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By BeauHD from Slashdot's open-sesame department:
May 15 '19 at 02:11 PM
An anonymous reader quotes a report from TechCrunch: Microsoft today announced that it has open-sourced a key piece of what makes its Bing search services able to quickly return search results to its users. By making this technology open, the company hopes that developers will be able to build similar experiences for their users in other domains where users search through vast data troves, including in retail, though in this age of abundant data, chances are developers will find plenty of other enterprise and consumer use cases, too. The piece of software the company open-sourced today is a library Microsoft developed to make better use of all the data it collected and AI models it built for Bing .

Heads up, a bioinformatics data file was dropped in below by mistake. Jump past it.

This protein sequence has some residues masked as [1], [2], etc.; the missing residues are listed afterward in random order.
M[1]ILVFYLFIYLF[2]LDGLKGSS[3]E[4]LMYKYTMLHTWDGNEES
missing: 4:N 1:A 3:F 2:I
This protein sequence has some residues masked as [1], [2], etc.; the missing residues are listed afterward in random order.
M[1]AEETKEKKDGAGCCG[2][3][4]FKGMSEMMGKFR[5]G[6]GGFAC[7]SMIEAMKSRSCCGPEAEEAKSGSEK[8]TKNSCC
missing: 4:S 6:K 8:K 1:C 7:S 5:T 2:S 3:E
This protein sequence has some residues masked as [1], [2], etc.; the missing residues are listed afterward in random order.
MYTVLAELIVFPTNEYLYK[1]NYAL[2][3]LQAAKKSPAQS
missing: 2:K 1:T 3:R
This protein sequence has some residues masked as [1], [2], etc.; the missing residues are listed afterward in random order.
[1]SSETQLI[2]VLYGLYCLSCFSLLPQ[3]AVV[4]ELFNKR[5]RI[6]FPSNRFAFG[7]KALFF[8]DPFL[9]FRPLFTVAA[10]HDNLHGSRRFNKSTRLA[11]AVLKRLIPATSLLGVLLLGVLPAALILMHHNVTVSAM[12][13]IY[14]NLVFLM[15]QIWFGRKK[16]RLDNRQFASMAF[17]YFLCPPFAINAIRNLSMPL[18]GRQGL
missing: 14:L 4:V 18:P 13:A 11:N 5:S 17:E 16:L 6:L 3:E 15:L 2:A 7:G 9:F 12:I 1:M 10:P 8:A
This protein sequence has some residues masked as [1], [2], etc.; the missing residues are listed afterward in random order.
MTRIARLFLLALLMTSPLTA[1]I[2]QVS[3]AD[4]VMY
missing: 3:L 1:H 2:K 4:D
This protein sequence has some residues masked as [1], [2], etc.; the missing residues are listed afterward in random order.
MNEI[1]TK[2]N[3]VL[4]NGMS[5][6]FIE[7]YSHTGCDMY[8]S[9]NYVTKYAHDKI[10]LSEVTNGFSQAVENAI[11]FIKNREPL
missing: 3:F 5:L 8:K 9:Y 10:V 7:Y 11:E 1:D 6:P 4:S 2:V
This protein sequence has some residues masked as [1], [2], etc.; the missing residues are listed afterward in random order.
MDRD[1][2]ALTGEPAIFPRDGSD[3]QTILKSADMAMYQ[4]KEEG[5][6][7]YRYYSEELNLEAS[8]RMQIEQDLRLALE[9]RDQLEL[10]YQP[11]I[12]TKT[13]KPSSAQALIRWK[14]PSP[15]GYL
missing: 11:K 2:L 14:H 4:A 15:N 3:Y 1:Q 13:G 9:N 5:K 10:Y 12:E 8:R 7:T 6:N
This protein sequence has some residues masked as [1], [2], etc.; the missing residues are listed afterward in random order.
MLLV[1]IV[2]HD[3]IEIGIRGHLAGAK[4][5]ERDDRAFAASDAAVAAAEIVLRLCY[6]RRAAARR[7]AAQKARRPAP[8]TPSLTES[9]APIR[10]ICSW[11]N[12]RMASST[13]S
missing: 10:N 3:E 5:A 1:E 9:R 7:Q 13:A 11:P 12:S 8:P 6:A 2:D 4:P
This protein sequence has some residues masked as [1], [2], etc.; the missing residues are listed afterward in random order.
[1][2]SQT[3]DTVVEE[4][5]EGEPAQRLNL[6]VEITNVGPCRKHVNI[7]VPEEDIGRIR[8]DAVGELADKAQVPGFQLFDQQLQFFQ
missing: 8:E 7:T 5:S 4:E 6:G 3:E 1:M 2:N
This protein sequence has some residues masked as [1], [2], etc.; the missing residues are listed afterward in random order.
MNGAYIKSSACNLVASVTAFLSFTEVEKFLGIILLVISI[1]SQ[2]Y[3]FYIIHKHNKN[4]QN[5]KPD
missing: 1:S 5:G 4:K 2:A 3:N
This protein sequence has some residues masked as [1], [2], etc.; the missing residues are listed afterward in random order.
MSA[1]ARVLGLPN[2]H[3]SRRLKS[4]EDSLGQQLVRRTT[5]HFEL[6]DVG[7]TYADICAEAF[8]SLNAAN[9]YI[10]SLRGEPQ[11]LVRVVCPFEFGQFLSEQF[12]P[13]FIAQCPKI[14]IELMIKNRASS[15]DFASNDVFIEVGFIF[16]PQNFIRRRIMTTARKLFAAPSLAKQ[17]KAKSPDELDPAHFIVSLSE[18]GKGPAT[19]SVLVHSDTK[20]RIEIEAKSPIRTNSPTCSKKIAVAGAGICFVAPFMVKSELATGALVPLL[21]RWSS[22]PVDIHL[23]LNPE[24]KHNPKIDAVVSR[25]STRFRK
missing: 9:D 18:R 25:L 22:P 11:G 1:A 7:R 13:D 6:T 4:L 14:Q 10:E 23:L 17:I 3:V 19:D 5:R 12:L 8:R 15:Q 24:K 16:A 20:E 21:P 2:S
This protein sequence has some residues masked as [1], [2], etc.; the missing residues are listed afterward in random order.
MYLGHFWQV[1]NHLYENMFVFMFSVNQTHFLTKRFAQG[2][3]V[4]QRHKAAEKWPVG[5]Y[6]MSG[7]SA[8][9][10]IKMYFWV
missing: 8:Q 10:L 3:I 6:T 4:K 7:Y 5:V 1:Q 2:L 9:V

With the Space Partition Tree and Graph (SPTAG) algorithm that is at the core of the open-sourced Python library, Microsoft is able to search through billions of pieces of information in milliseconds. Vector search itself isn't a new idea, of course. What Microsoft has done, though, is apply this concept to working with deep learning models. First, the team takes a pre-trained model and encodes that data into vectors, where every vector represents a word or pixel. Using the new SPTAG library, it then generates a vector index. As queries come in, the deep learning model translates that text or image into a vector and the library finds the most related vectors in that index. The library is now available under the MIT license and provides all of the tools to build and search these distributed vector indexes. You can find more details about how to get started with using this library -- as well as application samples -- here.